If anyone is having difficulty reconciling the war-is-not-the-answer's dream president with Obama's war and his American bombs falling in Libya; don't feel alone. The only thing I can come up with as to how this could be is that he is trustworthy to do such things because he is a Democrat because he is an intrinsically good person. So, being a Democrat, we can trust his bombs will never kill Libyan children with flying shrapnel; or make Muslims want to blow American infidels up indiscriminately. But even if such horrors do happen don't worry, the media will make sure you don't hear about it; and that's the same as it not happening. As they say, you know: ignorance is bliss. Besides, we know he has good reasons in mind for starting a war. How do we know he has good reasons in mind? Because he's a good person because he is a Democrat. That makes it OK. So, we can turn calmly back to our shared American values of community organizing, Capital protests and what ever Sheen'ish scandal the tabloid minions are currently exploiting, confident that all is well.

Tuesday, March 15, 2011

The Tyranny Of The Times

In the midst of a recent discussion I was accused of being "behind the times". That was the best argument the person could put forth against my position on homosexuality; that position being that it is sinful. Of course this is but one of any number of hot button issues that we could have been discussing with the same response. But the sinfulness of a particular behavior is not my point here today. Rather my point is the foundations upon which the arguments against these positions are built. Those arguments, boiled down to their simplest terms, are based on the fact that they are simply out of sync with the consensus of our day.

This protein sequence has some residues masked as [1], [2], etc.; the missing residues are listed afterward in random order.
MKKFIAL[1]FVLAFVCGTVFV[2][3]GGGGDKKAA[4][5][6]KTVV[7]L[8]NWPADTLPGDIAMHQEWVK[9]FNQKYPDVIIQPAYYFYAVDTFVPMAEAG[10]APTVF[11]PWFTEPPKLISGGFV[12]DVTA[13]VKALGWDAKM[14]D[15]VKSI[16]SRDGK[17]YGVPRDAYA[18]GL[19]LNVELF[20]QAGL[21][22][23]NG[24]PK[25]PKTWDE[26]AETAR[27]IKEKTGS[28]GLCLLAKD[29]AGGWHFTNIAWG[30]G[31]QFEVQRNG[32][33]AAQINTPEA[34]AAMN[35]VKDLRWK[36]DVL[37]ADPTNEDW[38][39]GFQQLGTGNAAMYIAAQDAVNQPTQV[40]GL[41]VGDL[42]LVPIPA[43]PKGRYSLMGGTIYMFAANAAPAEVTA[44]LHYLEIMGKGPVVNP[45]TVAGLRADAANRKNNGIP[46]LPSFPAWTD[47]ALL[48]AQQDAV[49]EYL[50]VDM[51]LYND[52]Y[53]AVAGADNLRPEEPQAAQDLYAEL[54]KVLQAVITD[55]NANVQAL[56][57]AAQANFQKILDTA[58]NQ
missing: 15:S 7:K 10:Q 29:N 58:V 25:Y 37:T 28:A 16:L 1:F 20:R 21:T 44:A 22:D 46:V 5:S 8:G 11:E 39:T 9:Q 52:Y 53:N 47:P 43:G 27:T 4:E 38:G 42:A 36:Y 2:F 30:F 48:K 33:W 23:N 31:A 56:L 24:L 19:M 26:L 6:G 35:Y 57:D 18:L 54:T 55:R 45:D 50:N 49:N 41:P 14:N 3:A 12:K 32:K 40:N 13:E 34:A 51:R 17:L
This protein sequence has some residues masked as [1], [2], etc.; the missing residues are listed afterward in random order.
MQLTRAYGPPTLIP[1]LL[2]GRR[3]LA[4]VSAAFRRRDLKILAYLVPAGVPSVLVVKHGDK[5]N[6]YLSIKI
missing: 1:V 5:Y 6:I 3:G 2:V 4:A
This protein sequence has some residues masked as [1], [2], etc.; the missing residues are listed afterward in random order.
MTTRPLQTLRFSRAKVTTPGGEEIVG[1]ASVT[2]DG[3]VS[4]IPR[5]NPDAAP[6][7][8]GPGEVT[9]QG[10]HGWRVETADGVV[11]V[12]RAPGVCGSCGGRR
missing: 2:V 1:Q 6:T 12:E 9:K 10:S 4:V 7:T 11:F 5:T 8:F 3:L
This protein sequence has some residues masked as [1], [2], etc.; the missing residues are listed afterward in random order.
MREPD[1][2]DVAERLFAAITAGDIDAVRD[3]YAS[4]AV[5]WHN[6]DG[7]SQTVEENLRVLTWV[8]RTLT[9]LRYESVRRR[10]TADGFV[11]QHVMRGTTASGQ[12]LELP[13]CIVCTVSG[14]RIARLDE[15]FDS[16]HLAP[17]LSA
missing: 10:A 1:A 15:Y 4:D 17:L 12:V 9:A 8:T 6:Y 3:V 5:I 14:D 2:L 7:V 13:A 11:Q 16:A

So then, anyone who would openly insist in these days that certain behaviors are sinful is considered to be a bad person simply because that view is not now widely held... that's it. It should be no surprise given the strength of that argument that actual counter arguments mounted in favor of sinful behaviors are usually abandoned in favor of the much easier avenue of name calling. Assigning a derogatory name to someone with whom you disagree, as oppose to say an intellectual argument, is definitely not "behind the times".

This shallowness has its consequences however, one of them being the loss of freedoms. And in the same way that the man who has lived his life free, upon learning that he is now subject to a tyrant, must decide his course as it pertains to his willingness to submit to that tyrant, so too must the contemporary man who holds to the concept of absolute truths must decide his course under the tyranny of these times. Either way there will be a high price of some sort that will be paid.

Update: see also this article posted by Glen.

Friday, March 11, 2011

A Tale Of Two Equalities

America has always been about equality. The very document around which its birthday revolves introduces the idea "created equal" in its second sentence. Sadly, as is typical for these times it would seem, the very word "equality" has been corrupted so that we now have one word with two meanings.